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A new book and exhibit look behind the photographs to tell the Ojibwe's story

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ST. PAUL, Minn. - The Ojibwe people of Minnesota were among the earliest subjects during the introduction of photography in the mid-19th century. Images of leaders wearing headdresses and holding pipes, birch bark canoes, wild ricing and maple sugaring became postcards, stereographs and carte de visites sold to white consumers.

Today, these photographs are clues to impressive stories of survival and endurance by Indian people and in some cases preserve significant cultural information. They also record stereotypes, as photographers used costumes and props to shape the popular image of American Indians.

Until Aug. 12, the Minnesota Historical Society presents, ''Camera Ojibwe: Photos of Ojibwe Life,'' an exhibit of photographs and artifacts on display at the History Center. The exhibit opened as the Minnesota Historical Society Press published, ''We Are at Home: Pictures of the Ojibwe People,'' a new book by historian Bruce White.

The exhibit and book feature many of the same photographs of everyday Ojibwe life and studio portraits taken during the first 100 years of photographic history. The exhibit follows the structure of the book, with each section displaying selected photographs in addition to items from the society's artifact collections.

Marcia Anderson, a curator of the exhibit said, ''The juxtaposition of the photographs and artifacts brings to light both the ways these images were created and the stories behind the photos themselves.''

In ''We Are at Home: Pictures of the Ojibwe People,'' published May 22, White examines hundreds of historical images - from daguerreotypes to studio portraits to snapshots - taken of Ojibwe people from the 1850s through the 1950s.

This rich record of American Indian tradition and culture came about through a confluence of events: Permanent white settlement of Minnesota coincided with the development of photographic processes that allowed field and studio photographers to capture images of local people and scenes, including those of the Ojibwe, who had called Minnesota home for centuries. In the book, White explores the negotiation that went on between the photographers and the photographed - and the power the latter wielded.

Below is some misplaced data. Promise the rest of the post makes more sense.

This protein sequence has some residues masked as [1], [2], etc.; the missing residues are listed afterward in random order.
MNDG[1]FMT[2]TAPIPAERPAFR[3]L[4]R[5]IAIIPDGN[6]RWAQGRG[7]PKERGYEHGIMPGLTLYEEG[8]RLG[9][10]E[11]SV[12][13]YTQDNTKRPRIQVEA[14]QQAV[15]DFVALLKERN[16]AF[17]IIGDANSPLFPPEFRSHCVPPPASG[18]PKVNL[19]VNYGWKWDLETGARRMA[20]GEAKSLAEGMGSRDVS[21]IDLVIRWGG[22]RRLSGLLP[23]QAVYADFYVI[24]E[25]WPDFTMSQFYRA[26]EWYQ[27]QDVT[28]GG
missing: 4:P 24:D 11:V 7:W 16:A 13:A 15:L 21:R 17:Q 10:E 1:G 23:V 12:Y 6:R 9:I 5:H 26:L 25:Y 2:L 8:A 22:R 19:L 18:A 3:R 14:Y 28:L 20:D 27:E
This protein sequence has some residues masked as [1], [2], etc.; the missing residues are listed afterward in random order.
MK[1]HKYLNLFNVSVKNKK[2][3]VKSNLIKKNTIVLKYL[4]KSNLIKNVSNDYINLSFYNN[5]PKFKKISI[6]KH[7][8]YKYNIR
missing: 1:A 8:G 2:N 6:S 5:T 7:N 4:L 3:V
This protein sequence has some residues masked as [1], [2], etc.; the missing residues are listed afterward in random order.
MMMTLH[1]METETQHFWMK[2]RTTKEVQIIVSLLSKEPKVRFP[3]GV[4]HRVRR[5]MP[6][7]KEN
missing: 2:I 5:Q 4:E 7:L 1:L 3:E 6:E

Ultimately, this book tells more about the people in the pictures - what they were doing on a particular day and how they came to be photographed - than about the photographers who documented, and in some cases doctored, views of Ojibwe life. The result is a vivid history of a people at home in Minnesota's landscape.

The exhibit offers an expanded view of the images presented in White's book. By displaying the photographs, many of them the original 19th century daguerreotypes, cartes de visite and cabinet cards, next to artifacts that exemplify particular photographic contexts, new stories unfold. One item, a leather dress, was a prop worn by multiple subjects. Another, a cradleboard, is typical of those shown in photographs of Ojibwe women and children. Observations by White will also complement these images.

The exhibit was developed with input from White and was curated by Diane Adams-Graf and Anderson. The exhibit team worked closely with Travis Zimmerman, the Society's program coordinator for the Indian Advisory Committee, a group that acts as a liaison between the Society and the state's Indian tribes and urban populations.

The Minnesota History Center is located at 345 Kellogg Blvd. W. in St. Paul. For more information, call (651) 296-6126, or (800) 657-3773 or visit www.mnhs.org.